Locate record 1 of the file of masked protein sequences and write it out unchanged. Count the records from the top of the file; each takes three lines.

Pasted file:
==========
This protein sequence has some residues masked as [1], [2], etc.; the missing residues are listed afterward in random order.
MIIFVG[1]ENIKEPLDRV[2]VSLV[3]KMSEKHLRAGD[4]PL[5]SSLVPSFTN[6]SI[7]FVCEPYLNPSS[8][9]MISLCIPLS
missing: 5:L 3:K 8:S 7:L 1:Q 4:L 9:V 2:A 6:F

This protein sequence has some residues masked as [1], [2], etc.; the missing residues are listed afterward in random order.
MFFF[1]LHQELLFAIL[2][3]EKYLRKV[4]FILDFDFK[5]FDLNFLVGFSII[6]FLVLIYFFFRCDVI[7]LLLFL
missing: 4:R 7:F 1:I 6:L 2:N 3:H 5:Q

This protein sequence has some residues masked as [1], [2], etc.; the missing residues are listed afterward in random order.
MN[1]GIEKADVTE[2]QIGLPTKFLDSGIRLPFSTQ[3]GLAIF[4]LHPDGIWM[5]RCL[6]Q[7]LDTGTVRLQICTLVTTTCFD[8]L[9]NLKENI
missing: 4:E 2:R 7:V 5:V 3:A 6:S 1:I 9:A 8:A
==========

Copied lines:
This protein sequence has some residues masked as [1], [2], etc.; the missing residues are listed afterward in random order.
MIIFVG[1]ENIKEPLDRV[2]VSLV[3]KMSEKHLRAGD[4]PL[5]SSLVPSFTN[6]SI[7]FVCEPYLNPSS[8][9]MISLCIPLS
missing: 5:L 3:K 8:S 7:L 1:Q 4:L 9:V 2:A 6:F